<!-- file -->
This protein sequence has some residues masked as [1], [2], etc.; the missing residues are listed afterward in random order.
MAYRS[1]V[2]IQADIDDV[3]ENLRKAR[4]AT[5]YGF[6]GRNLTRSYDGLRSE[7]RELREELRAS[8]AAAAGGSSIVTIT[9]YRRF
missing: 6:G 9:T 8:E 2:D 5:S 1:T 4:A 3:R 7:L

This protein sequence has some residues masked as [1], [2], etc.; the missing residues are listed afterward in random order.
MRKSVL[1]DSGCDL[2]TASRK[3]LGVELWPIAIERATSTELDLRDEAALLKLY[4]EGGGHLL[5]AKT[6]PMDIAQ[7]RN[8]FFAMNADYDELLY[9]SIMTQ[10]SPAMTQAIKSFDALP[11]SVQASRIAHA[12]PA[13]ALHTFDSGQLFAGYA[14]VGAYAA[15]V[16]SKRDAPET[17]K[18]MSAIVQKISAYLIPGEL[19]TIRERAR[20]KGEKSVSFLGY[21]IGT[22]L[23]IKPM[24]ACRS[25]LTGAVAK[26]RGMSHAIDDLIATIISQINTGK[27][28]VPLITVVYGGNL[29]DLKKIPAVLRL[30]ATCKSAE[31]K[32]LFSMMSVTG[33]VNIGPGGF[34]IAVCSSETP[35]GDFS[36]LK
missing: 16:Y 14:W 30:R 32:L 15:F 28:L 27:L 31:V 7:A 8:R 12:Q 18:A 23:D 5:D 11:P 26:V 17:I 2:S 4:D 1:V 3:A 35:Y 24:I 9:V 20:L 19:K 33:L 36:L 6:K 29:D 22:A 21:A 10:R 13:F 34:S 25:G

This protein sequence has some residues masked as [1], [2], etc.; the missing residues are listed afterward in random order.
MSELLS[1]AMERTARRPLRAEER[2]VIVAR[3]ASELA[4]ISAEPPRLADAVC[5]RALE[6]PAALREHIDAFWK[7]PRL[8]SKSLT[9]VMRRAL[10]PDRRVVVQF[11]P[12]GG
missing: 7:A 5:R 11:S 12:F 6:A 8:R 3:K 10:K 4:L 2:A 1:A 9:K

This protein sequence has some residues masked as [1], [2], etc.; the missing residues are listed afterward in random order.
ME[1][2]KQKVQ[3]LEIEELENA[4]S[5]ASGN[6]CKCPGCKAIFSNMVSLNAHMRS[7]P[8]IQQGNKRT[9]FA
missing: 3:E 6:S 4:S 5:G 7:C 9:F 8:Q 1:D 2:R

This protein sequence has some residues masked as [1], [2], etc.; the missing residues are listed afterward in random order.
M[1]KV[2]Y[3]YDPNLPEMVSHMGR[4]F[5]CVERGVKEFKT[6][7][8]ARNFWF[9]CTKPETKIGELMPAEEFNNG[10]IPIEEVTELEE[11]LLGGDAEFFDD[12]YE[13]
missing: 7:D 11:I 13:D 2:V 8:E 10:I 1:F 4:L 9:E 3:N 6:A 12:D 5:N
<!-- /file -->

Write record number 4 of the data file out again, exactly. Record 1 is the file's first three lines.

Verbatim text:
This protein sequence has some residues masked as [1], [2], etc.; the missing residues are listed afterward in random order.
ME[1][2]KQKVQ[3]LEIEELENA[4]S[5]ASGN[6]CKCPGCKAIFSNMVSLNAHMRS[7]P[8]IQQGNKRT[9]FA
missing: 3:E 6:S 4:S 5:G 7:C 9:F 8:Q 1:D 2:R